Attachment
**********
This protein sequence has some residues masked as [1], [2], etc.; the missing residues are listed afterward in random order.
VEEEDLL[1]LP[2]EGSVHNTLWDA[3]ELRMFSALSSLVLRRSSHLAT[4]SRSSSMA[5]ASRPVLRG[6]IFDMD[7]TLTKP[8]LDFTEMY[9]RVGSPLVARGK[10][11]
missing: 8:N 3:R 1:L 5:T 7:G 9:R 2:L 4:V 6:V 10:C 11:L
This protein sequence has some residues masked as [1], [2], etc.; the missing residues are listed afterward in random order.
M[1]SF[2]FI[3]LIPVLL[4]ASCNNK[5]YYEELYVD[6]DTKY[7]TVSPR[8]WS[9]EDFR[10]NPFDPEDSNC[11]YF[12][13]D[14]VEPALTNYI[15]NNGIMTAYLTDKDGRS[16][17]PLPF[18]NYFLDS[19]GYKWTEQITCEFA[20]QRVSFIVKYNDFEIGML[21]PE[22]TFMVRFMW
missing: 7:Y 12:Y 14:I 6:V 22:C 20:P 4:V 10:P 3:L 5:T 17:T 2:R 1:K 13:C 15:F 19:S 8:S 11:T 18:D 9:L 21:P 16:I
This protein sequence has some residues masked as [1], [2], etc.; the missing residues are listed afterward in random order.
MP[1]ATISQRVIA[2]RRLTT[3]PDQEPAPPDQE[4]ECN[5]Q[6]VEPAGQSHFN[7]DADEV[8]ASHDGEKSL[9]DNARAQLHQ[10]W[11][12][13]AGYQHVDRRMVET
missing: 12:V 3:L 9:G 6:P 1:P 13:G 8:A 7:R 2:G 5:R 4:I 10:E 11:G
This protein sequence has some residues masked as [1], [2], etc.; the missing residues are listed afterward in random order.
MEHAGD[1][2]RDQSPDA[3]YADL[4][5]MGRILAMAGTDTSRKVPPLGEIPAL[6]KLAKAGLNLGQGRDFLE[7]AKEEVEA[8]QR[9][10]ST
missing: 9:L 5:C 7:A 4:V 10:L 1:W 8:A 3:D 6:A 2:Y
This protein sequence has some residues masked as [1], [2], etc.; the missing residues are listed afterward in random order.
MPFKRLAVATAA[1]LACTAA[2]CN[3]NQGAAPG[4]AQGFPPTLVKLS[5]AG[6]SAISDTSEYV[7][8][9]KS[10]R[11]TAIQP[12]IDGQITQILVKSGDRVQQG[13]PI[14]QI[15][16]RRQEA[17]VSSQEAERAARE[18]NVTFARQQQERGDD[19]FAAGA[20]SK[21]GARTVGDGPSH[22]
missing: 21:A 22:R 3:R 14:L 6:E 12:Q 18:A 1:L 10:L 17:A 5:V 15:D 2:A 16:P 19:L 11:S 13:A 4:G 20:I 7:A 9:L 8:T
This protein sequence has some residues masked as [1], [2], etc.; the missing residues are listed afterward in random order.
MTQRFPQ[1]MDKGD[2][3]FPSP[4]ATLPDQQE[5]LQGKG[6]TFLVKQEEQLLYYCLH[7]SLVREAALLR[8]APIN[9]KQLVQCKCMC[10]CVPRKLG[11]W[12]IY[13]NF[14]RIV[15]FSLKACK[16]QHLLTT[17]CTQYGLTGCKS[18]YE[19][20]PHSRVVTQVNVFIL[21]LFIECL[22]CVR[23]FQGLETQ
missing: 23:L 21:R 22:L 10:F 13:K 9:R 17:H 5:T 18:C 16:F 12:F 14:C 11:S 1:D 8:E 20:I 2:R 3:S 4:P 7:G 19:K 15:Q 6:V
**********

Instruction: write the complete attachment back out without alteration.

This protein sequence has some residues masked as [1], [2], etc.; the missing residues are listed afterward in random order.
VEEEDLL[1]LP[2]EGSVHNTLWDA[3]ELRMFSALSSLVLRRSSHLAT[4]SRSSSMA[5]ASRPVLRG[6]IFDMD[7]TLTKP[8]LDFTEMY[9]RVGSPLVARGK[10][11]
missing: 8:N 3:R 1:L 5:T 7:G 9:R 2:L 4:V 6:V 10:C 11:L
This protein sequence has some residues masked as [1], [2], etc.; the missing residues are listed afterward in random order.
M[1]SF[2]FI[3]LIPVLL[4]ASCNNK[5]YYEELYVD[6]DTKY[7]TVSPR[8]WS[9]EDFR[10]NPFDPEDSNC[11]YF[12][13]D[14]VEPALTNYI[15]NNGIMTAYLTDKDGRS[16][17]PLPF[18]NYFLDS[19]GYKWTEQITCEFA[20]QRVSFIVKYNDFEIGML[21]PE[22]TFMVRFMW
missing: 7:Y 12:Y 14:I 6:V 22:C 20:P 4:V 10:P 3:L 5:T 17:T 2:R 1:K 13:C 15:F 19:S 8:S 11:T 18:D 9:L 21:P 16:I
This protein sequence has some residues masked as [1], [2], etc.; the missing residues are listed afterward in random order.
MP[1]ATISQRVIA[2]RRLTT[3]PDQEPAPPDQE[4]ECN[5]Q[6]VEPAGQSHFN[7]DADEV[8]ASHDGEKSL[9]DNARAQLHQ[10]W[11][12][13]AGYQHVDRRMVET
missing: 12:V 3:L 9:G 6:P 1:P 13:G 8:A 7:R 2:G 5:R 4:I 10:E 11:G
This protein sequence has some residues masked as [1], [2], etc.; the missing residues are listed afterward in random order.
MEHAGD[1][2]RDQSPDA[3]YADL[4][5]MGRILAMAGTDTSRKVPPLGEIPAL[6]KLAKAGLNLGQGRDFLE[7]AKEEVEA[8]QR[9][10]ST
missing: 9:L 5:C 7:A 4:V 10:L 1:W 8:A 3:D 6:A 2:Y
This protein sequence has some residues masked as [1], [2], etc.; the missing residues are listed afterward in random order.
MPFKRLAVATAA[1]LACTAA[2]CN[3]NQGAAPG[4]AQGFPPTLVKLS[5]AG[6]SAISDTSEYV[7][8][9]KS[10]R[11]TAIQP[12]IDGQITQILVKSGDRVQQG[13]PI[14]QI[15][16]RRQEA[17]VSSQEAERAARE[18]NVTFARQQQERGDD[19]FAAGA[20]SK[21]GARTVGDGPSH[22]
missing: 21:A 22:R 3:R 14:L 6:E 12:Q 18:A 1:L 10:L 17:A 5:V 15:D 2:A 16:P 19:L 11:S 13:A 4:G 20:I 7:A 9:L 8:T
This protein sequence has some residues masked as [1], [2], etc.; the missing residues are listed afterward in random order.
MTQRFPQ[1]MDKGD[2][3]FPSP[4]ATLPDQQE[5]LQGKG[6]TFLVKQEEQLLYYCLH[7]SLVREAALLR[8]APIN[9]KQLVQCKCMC[10]CVPRKLG[11]W[12]IY[13]NF[14]RIV[15]FSLKACK[16]QHLLTT[17]CTQYGLTGCKS[18]YE[19][20]PHSRVVTQVNVFIL[21]LFIECL[22]CVR[23]FQGLETQ
missing: 23:L 21:R 22:L 10:F 13:K 9:R 17:H 5:T 18:C 16:F 12:F 14:C 11:S 1:D 8:E 20:I 2:R 3:S 4:P 7:G 19:K 15:Q 6:V